NSW Waratahs

Rugby is fun says Michael Hooper

Rugby is fun says Michael Hooper

2012 Wallabies’ Rookie of the Year and new HSBC Waratah player Michael Hooper was kind enough to spend some time with me after training last Friday. The impression one gets from this bright and articulate young man is that rugby is fun.


How did rugby start for you, Michael?

It's a fun game for Hooper

It’s a fun game for Michael Hooper

At the Manly Roos — I started when I was 6. Can’t remember much about my first game, but it was good fun though.

Then I went to St. Pius College in Chatswood. I loved the school and I had a lot of mates — who I still talk to a lot. The footy was good and our team was always pretty decent.


I first saw you play in the 2008 Schools tournament in Canberra – a big step for you?

The biggest step for me that year was playing Opens footy, in Year 11, but the tournament was good fun and I have very fond memories of it. I did my shoulder in my last year of school [2009] – but it worked out well when I ended up going to Canberra at the end of that year and I focussed on that.


Great mate Luke Jones

Great mate – Luke Jones

Your old St. Pius 1st XV team mate, Luke Jones, is going OK too?

I’m great mates with Luke. We went away for New Year’s together up to Byron Bay; so I still see him a lot. He had a really good year last year and played good footy. They’re choc-a-block down there [at the Rebels] for second rowers and back rowers now, so hopefully he will get a regular starting spot.


Then in 2010 at the Brumbies your bad luck from 2009 changed?

Who would have thought George Smith would have got injured? But it was great for myself to get that experience so early on and have someone like George there to help me through that time. And it was great fun getting a try on my debut — Patrick Phibbs gave it to me on a platter and I just had to make sure I didn’t put it down.

George Smith was always a player I watched with intent when I was younger. He’s a great player: one of the best 7s — probably still the best 7 — running around. He was one of the main reasons why I went down there.


By 2011 George had gone but Julian Salvi was back and Colby Fainga’a was pushing for the spot too?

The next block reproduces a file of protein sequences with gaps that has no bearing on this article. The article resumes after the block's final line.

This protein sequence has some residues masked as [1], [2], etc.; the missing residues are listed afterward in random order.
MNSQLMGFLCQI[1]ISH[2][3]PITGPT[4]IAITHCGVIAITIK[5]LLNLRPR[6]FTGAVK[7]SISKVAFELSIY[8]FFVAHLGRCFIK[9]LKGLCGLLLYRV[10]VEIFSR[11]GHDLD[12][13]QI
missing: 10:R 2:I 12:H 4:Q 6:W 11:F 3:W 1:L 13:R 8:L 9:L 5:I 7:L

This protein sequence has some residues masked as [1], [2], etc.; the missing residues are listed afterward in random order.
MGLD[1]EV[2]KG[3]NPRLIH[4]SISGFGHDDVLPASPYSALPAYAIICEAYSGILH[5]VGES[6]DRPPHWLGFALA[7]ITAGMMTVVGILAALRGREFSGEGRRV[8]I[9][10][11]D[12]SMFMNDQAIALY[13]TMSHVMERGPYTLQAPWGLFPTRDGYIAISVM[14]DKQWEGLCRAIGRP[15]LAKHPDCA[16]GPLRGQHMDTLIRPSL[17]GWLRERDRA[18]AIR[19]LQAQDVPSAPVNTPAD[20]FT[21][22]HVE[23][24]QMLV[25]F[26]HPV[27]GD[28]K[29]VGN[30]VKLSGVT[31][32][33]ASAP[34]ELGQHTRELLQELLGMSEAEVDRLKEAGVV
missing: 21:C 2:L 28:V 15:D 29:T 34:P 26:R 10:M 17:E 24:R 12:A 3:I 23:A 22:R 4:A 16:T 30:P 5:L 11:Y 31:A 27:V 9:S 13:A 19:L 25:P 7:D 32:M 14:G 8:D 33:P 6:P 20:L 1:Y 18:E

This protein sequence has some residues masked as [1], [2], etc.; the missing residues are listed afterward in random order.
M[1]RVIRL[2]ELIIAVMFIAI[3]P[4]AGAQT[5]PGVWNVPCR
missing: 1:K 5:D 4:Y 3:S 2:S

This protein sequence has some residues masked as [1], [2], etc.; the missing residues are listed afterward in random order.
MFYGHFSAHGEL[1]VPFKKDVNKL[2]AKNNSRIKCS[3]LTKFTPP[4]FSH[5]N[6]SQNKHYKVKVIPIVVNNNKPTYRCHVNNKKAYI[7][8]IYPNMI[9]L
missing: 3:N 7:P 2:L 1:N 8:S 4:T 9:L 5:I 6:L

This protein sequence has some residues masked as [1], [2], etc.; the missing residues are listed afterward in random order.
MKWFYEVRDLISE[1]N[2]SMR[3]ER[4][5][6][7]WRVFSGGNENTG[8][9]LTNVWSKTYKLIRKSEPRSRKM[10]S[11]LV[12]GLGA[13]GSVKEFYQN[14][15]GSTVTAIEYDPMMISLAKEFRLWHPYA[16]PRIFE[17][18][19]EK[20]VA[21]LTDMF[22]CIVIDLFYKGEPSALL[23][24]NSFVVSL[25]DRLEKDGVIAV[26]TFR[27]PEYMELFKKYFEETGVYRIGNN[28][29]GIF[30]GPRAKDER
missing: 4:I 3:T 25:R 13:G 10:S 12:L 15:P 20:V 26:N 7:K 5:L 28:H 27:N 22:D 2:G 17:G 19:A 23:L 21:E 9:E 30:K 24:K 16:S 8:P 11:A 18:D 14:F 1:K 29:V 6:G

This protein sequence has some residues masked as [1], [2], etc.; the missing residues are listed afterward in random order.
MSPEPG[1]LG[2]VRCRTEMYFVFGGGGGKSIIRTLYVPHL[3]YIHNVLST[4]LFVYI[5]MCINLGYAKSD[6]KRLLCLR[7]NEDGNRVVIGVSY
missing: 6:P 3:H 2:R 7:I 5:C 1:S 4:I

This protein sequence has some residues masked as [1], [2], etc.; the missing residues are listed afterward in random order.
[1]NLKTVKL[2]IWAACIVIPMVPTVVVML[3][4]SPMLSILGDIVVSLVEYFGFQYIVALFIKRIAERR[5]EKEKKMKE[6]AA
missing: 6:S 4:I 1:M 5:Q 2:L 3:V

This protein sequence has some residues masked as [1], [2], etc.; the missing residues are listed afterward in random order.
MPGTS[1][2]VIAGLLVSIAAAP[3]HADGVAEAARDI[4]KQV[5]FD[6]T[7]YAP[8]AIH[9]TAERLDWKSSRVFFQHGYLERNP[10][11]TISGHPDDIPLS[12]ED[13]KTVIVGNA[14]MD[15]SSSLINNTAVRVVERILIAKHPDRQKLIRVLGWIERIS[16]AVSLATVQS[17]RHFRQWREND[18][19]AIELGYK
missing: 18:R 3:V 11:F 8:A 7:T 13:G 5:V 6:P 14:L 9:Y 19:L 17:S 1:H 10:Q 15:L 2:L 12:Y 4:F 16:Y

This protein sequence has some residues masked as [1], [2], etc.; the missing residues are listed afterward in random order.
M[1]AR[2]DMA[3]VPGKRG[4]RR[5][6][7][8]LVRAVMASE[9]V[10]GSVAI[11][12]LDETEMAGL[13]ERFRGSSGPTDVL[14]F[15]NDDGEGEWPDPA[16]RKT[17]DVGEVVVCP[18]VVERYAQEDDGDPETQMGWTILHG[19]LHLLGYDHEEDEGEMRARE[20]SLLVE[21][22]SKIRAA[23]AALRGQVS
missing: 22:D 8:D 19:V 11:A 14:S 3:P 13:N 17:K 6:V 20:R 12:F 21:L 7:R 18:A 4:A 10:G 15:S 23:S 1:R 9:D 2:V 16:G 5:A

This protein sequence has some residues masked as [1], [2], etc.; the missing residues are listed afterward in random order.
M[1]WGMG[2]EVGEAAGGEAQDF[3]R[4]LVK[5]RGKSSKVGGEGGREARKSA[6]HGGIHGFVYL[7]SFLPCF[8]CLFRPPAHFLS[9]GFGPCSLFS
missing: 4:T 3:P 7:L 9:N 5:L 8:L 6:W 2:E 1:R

Yeah – Jules had sat behind George for years and Colby played some really good footy in that season; so it was tough to get some time on the field. It wasn’t the best year for the Brums but it was still good fun off the field.


What’s your captaincy experience?

In Juniors and at school; nothing recent. In the [IRB] Under 20s Colby was the Australian captain for the majority of the games but I captained against Fiji when Colbs didn’t play. It was good fun to captain that team; we ended up getting a good win and got into the semi-finals. It was a fun trip with guys like Luke Jones and Tom Kingston over there.


Francois Louw - highly rated

Francois Louw – ‘really impressive’

Richie McCaw is probably the benchmark for 7s but have there been other international players who have made you think ‘That guy is outstanding’? 

Richie – yes, of course – and I think Francois Louw from South Africa is really good. I’ve only played him twice but he’s a different style of 7: a bigger 7, and really impressive. Most of the Aussie 7s are good at the moment; it’s always going to be tough against Poey [David Pocock] and Gilly [Liam Gill].


The French flankers were in good form against the Wallabies – but they play left and right – could you and David Pocock start in the same Wallaby team?

The French back row had a cracking game. I can’t think of their names [6. Nyanga, 7. Ouedraogo and 8. Picamoles] but their Number 8 was very hard to contain.

I think so [that both he and Pocock could start] — they’ve done it in the past with George [Smith] and Phil [Waugh] but time will tell and it all depends who they want to pick for the areas they want to focus on for certain games. It’s always going to be tough and there’s never going to be a definite answer for it.


And some test teams don’t play specialist openside flankers at all; but fellows who play 6 or 8 for their club. Will the specialist openside flanker become extinct?

No, I don’t think so — unless there are rule changes. If you go back to the World Cup, Australia was lacking that on-the-ball fetching style when Poey was injured. And I think that South Africa goes better with Francois Louw, who goes hard at the breakdown.


Do you have to ration your participations in a match?

As a 7 you try to do all you can to get involved in the game, especially at the breakdown, but if you’re getting a reward of only one in ten breakdowns it’s not worth it. You have to be accurate in choosing when to go in.

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